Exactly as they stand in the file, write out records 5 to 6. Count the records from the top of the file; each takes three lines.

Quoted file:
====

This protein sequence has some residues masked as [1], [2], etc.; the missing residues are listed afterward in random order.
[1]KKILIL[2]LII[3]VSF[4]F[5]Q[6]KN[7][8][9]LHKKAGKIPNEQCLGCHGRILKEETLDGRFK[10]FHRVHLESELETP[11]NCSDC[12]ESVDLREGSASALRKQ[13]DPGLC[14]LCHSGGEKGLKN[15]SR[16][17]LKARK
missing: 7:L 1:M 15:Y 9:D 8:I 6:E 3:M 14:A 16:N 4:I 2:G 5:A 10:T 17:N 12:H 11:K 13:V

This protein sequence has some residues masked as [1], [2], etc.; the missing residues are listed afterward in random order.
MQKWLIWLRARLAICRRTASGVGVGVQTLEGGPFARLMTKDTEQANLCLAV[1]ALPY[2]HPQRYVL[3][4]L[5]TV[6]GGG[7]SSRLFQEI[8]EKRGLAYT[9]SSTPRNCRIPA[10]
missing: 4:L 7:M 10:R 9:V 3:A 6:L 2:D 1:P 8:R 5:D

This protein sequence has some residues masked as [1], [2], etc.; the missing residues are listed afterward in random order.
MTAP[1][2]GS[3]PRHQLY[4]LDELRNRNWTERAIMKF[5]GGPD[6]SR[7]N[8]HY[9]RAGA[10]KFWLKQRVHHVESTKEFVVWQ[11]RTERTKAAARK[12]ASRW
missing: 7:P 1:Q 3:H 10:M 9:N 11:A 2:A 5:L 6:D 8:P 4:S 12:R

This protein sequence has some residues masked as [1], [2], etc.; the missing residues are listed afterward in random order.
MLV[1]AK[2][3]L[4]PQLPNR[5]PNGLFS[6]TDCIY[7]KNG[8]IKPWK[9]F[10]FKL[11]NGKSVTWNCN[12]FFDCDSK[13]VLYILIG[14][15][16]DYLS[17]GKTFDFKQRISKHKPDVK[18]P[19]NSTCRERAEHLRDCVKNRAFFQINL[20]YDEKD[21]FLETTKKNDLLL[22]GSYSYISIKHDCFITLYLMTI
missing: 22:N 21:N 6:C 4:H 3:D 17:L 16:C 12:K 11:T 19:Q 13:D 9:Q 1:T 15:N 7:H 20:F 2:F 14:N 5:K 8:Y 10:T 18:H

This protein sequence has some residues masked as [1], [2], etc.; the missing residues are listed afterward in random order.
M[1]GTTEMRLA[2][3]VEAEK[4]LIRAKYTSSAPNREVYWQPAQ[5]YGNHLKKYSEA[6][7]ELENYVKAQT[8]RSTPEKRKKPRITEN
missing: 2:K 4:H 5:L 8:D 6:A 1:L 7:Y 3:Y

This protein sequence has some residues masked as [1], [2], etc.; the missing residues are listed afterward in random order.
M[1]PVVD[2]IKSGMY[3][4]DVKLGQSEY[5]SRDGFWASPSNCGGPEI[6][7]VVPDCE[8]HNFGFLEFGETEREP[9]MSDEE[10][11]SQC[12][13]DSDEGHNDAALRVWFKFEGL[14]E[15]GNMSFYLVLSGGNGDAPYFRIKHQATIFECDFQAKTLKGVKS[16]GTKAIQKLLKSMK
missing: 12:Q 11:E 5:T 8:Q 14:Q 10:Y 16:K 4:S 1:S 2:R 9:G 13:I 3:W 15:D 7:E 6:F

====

This protein sequence has some residues masked as [1], [2], etc.; the missing residues are listed afterward in random order.
M[1]GTTEMRLA[2][3]VEAEK[4]LIRAKYTSSAPNREVYWQPAQ[5]YGNHLKKYSEA[6][7]ELENYVKAQT[8]RSTPEKRKKPRITEN
missing: 2:K 4:H 5:L 8:D 6:A 1:L 7:Y 3:Y

This protein sequence has some residues masked as [1], [2], etc.; the missing residues are listed afterward in random order.
M[1]PVVD[2]IKSGMY[3][4]DVKLGQSEY[5]SRDGFWASPSNCGGPEI[6][7]VVPDCE[8]HNFGFLEFGETEREP[9]MSDEE[10][11]SQC[12][13]DSDEGHNDAALRVWFKFEGL[14]E[15]GNMSFYLVLSGGNGDAPYFRIKHQATIFECDFQAKTLKGVKS[16]GTKAIQKLLKSMK
missing: 12:Q 11:E 5:T 8:Q 14:Q 10:Y 16:K 4:S 1:S 2:R 9:G 13:I 3:W 15:D 7:E 6:F